Michigan State offensive lineman Jack Allen runs for a nine yard touchdown against Penn State during the fourth quarter of an NCAA college football game, Saturday, Nov. 28, 2015, in East Lansing, Mich. Michigan State won 55-16. (AP Photo/Al Goldis)

Michigan State offensive lineman Jack Allen runs for a nine yard touchdown against Penn State during the fourth quarter of an NCAA college football game, Saturday, Nov. 28, 2015, in East Lansing, Mich. Michigan State won 55-16. (AP Photo/Al Goldis)

Big Ten title game is playoff quarterfinal

  • By RALPH D. RUSSO
  • Sunday, November 29, 2015 1:04am
  • Sports

Michigan State joined Iowa in the Big Ten championship game, making Indianapolis the site of what looks like a de facto College Football Playoff quarterfinal and further burying Ohio State.

The Spartans (11-1, No. 5 CFP) routed Penn State 55-16 to clinch the Big Ten East on Saturday and will play the Hawkeyes (12-0, No. 4 CFP) next Saturday at Lucas Oil Field in a game that should send the winner to the playoff.

The defending champion Buckeyes bounced back from their loss to Michigan State by turning the first matchup between Urban Meyer and Jim Harbaugh into an Ohio State rout. Ezekiel Elliott got plenty of touches this week and the Buckeyes ran all over the Wolverines 42-13.

Ohio State needs at least an upset or two to get back in the mix. Maybe North Carolina can knock off Clemson in the ACC title game. Maybe Florida beats Alabama in the SEC championship. Even then the Buckeyes will have to hope the committee is very forgiving. The selection committee protocol emphasizes conference championships.

The Buckeyes could end up in the Rose Bowl. Not a bad consolation prize. The Fiesta Bowl or Peach Bowl would also be a possibility. The Buckeyes (11-1, No. 8 CFP) stand a good chance to be ranked high enough by the committee to end up playing in one of the New Year’s Six games.

Michigan State has no such concerns. All the talk leading up to the season in the Big Ten was about Harbaugh’s arrival and Meyer’s budding dynasty. Instead, it will be Mark Dantonio’s often-overlooked powerhouse heading into December with national championship hopes and victories against both Ohio State and Michigan.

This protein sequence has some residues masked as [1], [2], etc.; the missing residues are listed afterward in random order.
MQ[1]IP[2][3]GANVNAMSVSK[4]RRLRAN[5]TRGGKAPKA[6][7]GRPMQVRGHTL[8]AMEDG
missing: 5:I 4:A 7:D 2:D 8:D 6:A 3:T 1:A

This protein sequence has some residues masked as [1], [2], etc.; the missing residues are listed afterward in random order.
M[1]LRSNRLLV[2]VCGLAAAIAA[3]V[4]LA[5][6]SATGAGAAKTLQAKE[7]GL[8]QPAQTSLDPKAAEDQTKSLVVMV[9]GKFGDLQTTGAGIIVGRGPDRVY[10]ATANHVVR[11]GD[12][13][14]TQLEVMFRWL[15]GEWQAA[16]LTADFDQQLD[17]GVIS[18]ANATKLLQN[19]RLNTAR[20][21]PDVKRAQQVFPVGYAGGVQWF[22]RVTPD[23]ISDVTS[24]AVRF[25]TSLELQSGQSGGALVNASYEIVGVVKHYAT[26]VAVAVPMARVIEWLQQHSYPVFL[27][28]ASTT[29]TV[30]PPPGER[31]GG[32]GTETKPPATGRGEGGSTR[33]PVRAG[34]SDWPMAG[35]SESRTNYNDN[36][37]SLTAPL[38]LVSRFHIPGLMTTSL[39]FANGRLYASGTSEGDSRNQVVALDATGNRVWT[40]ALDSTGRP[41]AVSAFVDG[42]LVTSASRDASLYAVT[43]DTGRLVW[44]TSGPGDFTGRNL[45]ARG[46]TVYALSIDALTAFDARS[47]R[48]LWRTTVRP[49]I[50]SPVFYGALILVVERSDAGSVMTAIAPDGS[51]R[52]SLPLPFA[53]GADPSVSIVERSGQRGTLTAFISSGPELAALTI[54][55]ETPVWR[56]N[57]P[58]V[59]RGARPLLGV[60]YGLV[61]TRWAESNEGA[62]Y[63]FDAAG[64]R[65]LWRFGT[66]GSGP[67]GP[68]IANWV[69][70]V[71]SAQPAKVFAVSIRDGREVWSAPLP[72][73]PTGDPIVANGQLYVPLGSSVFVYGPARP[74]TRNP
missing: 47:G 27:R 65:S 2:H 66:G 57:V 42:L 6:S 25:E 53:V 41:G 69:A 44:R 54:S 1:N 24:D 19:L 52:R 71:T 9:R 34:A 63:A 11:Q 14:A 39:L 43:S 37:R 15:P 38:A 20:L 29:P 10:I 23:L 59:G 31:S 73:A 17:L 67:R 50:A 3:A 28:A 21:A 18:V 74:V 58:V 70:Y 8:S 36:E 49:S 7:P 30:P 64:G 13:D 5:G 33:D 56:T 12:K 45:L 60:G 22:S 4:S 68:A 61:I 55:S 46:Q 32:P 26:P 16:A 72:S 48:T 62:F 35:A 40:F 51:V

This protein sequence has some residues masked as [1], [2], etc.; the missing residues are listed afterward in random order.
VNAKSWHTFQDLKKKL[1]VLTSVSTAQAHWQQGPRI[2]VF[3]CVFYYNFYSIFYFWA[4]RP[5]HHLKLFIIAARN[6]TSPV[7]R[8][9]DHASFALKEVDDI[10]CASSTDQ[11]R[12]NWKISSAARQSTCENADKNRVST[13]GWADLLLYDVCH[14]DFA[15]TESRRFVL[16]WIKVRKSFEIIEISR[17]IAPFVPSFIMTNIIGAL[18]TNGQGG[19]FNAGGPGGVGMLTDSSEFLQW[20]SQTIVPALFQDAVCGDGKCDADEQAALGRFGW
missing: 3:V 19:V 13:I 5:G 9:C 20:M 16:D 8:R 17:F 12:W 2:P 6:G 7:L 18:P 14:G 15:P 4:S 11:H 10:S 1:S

1-2 punch

Rivalry games can be tricky and both Clemson and Alabama had difficult times pulling away in their annual in-state grudge matches.

The Tigers (12-0, No. 1 CFP) again gave the selection committee some reason to reconsider whether they should be No. 1. Deshaun Watson was great, running for three touchdowns and passing for another, but the Clemson defense had a tough time containing South Carolina in a 37-32 victory.

“I’m just looking to be 13-0 next week,” said Watson, who bolstered his Heisman Trophy credentials.

Clemson takes a 15-game winning streak into the Atlantic Coast Conference championship game against North Carolina (11-1, No. 14 CFP), which has won 11 straight since a season-opening loss to South Carolina. Something about those Gamecocks (3-9) against ACC teams.

Unlike the Big Ten, the ACC can’t count its champion as playoff lock. North Carolina would have a long way to move up the rankings and beating Clemson would be its only marquee victory.

Alabama (11-1, No. 2 CFP) hammered Auburn with a heavy dose of Derrick Henry (46 carries, 271 yards) in a 29-13 victory. Defense and Derrick have served the Crimson Tide well this season and it will likely be more of the same next week in the SEC championship game against Florida.

A more dominant performance by Alabama might have given the committee reason to flip the Tide and Tigers. While Alabama’s overall resume features more wins against good teams, Clemson gets the edge in big victories with wins against Notre Dame and Florida State.

Body of work probably still goes to the Tigers.

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